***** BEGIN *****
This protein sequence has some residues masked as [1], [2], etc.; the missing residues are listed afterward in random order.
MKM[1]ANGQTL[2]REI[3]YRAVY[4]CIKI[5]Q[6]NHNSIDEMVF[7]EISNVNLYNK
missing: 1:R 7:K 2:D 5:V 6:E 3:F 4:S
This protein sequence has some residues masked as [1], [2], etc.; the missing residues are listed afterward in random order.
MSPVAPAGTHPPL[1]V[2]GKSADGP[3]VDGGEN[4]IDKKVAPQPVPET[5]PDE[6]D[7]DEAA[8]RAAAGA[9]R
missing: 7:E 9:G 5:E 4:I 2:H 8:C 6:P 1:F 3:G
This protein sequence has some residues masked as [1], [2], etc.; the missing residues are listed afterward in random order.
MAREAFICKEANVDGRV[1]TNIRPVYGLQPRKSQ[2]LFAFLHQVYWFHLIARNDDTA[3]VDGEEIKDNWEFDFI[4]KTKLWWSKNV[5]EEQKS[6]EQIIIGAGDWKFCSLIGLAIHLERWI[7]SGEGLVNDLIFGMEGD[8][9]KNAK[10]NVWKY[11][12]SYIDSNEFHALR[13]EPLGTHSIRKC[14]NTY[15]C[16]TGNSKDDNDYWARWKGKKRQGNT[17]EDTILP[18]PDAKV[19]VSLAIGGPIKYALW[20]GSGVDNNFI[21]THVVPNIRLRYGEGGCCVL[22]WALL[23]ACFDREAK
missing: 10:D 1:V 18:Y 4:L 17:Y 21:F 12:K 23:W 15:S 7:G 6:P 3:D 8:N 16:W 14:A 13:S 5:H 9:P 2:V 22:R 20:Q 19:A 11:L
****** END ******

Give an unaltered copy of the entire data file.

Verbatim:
This protein sequence has some residues masked as [1], [2], etc.; the missing residues are listed afterward in random order.
MKM[1]ANGQTL[2]REI[3]YRAVY[4]CIKI[5]Q[6]NHNSIDEMVF[7]EISNVNLYNK
missing: 1:R 7:K 2:D 5:V 6:E 3:F 4:S
This protein sequence has some residues masked as [1], [2], etc.; the missing residues are listed afterward in random order.
MSPVAPAGTHPPL[1]V[2]GKSADGP[3]VDGGEN[4]IDKKVAPQPVPET[5]PDE[6]D[7]DEAA[8]RAAAGA[9]R
missing: 7:E 9:G 5:E 4:I 2:H 8:C 6:P 1:F 3:G
This protein sequence has some residues masked as [1], [2], etc.; the missing residues are listed afterward in random order.
MAREAFICKEANVDGRV[1]TNIRPVYGLQPRKSQ[2]LFAFLHQVYWFHLIARNDDTA[3]VDGEEIKDNWEFDFI[4]KTKLWWSKNV[5]EEQKS[6]EQIIIGAGDWKFCSLIGLAIHLERWI[7]SGEGLVNDLIFGMEGD[8][9]KNAK[10]NVWKY[11][12]SYIDSNEFHALR[13]EPLGTHSIRKC[14]NTY[15]C[16]TGNSKDDNDYWARWKGKKRQGNT[17]EDTILP[18]PDAKV[19]VSLAIGGPIKYALW[20]GSGVDNNFI[21]THVVPNIRLRYGEGGCCVL[22]WALL[23]ACFDREAK
missing: 10:D 1:V 18:Y 4:L 17:Y 21:F 12:K 23:W 15:S 7:G 6:P 3:D 8:N 16:W 14:A 13:S 5:H 9:P 2:V 22:R 20:Q 19:A 11:L